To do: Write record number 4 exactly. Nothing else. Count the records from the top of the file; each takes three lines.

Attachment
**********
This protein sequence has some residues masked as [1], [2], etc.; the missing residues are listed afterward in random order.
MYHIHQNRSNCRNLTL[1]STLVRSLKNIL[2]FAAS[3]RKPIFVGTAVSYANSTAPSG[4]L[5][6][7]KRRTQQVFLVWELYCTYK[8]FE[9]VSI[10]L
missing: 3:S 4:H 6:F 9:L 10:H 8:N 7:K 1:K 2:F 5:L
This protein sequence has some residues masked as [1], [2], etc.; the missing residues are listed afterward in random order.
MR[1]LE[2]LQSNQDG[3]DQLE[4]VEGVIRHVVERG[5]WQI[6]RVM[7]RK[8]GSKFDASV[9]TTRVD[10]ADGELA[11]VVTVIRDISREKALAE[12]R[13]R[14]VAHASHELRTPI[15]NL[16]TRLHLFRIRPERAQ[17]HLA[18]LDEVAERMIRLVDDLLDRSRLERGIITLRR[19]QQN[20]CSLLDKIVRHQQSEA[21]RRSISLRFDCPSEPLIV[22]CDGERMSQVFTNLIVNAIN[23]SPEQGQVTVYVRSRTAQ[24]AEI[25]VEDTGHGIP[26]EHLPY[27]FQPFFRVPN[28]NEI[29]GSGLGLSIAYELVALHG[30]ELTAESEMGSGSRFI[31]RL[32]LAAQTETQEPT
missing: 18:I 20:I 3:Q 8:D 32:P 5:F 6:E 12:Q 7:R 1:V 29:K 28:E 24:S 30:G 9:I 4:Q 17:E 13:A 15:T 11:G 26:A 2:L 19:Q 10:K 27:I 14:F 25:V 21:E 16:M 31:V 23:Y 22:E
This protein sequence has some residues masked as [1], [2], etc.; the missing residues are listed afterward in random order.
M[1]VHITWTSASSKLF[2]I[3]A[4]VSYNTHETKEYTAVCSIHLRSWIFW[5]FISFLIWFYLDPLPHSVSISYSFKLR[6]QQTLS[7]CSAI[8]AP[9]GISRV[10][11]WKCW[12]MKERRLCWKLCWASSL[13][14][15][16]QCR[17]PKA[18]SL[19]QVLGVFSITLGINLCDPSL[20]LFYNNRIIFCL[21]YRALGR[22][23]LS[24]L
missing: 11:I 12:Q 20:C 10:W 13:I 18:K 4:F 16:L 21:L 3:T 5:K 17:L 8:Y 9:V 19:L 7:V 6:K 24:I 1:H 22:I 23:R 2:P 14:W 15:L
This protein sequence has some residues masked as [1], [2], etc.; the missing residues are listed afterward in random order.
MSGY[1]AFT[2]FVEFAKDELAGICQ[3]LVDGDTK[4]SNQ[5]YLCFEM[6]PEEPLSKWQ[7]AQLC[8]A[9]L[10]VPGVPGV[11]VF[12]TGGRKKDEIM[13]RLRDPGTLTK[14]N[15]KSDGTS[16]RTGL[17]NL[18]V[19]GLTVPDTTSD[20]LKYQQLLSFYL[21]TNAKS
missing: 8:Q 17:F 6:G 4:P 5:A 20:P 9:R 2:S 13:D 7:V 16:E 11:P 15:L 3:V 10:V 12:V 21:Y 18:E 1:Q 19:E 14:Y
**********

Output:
This protein sequence has some residues masked as [1], [2], etc.; the missing residues are listed afterward in random order.
MSGY[1]AFT[2]FVEFAKDELAGICQ[3]LVDGDTK[4]SNQ[5]YLCFEM[6]PEEPLSKWQ[7]AQLC[8]A[9]L[10]VPGVPGV[11]VF[12]TGGRKKDEIM[13]RLRDPGTLTK[14]N[15]KSDGTS[16]RTGL[17]NL[18]V[19]GLTVPDTTSD[20]LKYQQLLSFYL[21]TNAKS
missing: 8:Q 17:F 6:G 4:P 5:A 20:P 9:R 2:S 13:D 7:V 16:E 11:P 15:L 3:V 10:V 12:V 21:Y 18:E 1:Q 19:E 14:Y